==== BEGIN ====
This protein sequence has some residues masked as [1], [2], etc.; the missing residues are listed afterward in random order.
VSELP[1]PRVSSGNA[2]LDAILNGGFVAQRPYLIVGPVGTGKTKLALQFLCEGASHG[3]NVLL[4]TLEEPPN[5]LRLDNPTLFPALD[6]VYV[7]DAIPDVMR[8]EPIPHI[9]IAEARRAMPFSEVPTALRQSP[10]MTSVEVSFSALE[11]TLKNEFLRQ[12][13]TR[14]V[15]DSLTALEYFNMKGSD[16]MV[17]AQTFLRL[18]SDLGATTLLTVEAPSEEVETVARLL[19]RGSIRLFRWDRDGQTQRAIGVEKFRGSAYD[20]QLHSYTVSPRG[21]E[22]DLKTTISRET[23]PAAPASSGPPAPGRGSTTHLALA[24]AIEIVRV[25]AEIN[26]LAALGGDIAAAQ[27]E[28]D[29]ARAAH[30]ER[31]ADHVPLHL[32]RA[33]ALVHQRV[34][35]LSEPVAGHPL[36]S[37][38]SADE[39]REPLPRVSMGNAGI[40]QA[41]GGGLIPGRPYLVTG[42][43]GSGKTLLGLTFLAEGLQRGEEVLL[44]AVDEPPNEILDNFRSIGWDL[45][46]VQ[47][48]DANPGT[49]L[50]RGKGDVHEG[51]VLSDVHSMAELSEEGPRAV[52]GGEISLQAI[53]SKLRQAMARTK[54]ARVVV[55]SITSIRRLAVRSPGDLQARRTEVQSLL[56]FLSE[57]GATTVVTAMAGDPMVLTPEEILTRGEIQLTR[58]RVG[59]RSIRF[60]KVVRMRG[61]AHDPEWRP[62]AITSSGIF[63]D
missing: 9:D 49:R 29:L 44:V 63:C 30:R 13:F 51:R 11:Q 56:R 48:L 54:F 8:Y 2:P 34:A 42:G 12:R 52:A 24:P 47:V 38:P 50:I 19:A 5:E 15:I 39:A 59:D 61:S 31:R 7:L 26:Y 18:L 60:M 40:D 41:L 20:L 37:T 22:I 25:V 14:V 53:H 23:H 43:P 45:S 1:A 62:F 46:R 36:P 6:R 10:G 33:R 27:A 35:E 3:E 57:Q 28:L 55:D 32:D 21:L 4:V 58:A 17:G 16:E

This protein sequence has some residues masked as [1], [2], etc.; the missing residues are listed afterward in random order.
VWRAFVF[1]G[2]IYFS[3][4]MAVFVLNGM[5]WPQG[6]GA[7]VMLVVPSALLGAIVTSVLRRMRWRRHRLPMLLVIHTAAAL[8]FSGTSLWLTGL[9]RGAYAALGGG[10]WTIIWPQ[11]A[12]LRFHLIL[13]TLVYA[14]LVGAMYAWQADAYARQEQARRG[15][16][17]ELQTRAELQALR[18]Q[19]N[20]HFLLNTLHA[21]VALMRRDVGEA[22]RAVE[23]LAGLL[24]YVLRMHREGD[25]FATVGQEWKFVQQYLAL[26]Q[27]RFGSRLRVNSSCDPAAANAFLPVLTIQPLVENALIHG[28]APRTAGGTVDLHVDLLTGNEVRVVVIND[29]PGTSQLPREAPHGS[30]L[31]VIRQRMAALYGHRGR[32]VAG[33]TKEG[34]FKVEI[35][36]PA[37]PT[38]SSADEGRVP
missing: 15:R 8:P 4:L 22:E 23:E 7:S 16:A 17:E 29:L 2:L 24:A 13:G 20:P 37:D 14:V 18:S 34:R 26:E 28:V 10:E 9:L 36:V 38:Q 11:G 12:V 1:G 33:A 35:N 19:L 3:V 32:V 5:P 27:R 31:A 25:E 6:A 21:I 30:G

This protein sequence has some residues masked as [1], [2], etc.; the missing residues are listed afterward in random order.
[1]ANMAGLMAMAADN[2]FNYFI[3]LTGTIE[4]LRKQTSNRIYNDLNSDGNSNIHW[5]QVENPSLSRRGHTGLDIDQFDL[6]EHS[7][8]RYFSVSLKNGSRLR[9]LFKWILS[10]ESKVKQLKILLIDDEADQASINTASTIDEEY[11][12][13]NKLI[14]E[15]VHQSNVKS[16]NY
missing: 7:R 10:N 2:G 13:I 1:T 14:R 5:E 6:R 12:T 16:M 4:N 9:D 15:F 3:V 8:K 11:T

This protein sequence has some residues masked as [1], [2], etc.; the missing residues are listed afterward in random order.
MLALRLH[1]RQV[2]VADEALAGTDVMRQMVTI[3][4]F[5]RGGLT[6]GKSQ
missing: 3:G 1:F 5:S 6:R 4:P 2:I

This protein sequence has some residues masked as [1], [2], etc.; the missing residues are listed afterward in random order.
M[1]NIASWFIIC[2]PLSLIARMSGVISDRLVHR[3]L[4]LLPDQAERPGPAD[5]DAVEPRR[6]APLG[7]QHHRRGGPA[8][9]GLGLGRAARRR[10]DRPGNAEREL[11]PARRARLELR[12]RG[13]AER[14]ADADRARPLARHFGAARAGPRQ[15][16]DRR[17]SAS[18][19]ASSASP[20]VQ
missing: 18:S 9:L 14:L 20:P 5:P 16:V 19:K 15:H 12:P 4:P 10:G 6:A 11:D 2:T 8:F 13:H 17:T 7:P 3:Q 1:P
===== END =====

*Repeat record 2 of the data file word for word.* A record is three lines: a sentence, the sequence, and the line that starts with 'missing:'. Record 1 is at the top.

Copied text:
This protein sequence has some residues masked as [1], [2], etc.; the missing residues are listed afterward in random order.
VWRAFVF[1]G[2]IYFS[3][4]MAVFVLNGM[5]WPQG[6]GA[7]VMLVVPSALLGAIVTSVLRRMRWRRHRLPMLLVIHTAAAL[8]FSGTSLWLTGL[9]RGAYAALGGG[10]WTIIWPQ[11]A[12]LRFHLIL[13]TLVYA[14]LVGAMYAWQADAYARQEQARRG[15][16][17]ELQTRAELQALR[18]Q[19]N[20]HFLLNTLHA[21]VALMRRDVGEA[22]RAVE[23]LAGLL[24]YVLRMHREGD[25]FATVGQEWKFVQQYLAL[26]Q[27]RFGSRLRVNSSCDPAAANAFLPVLTIQPLVENALIHG[28]APRTAGGTVDLHVDLLTGNEVRVVVIND[29]PGTSQLPREAPHGS[30]L[31]VIRQRMAALYGHRGR[32]VAG[33]TKEG[34]FKVEI[35][36]PA[37]PT[38]SSADEGRVP
missing: 15:R 8:P 4:L 22:E 23:E 7:S 16:A 17:E 29:L 2:L 24:A 13:G 20:P 37:D 14:V 18:S 34:R 26:E 28:V 10:E 9:L 36:V 38:Q 11:G 12:V 1:G 33:A 35:N 19:L 3:V 32:V 5:P 27:R 31:A 25:E 6:A 21:I 30:G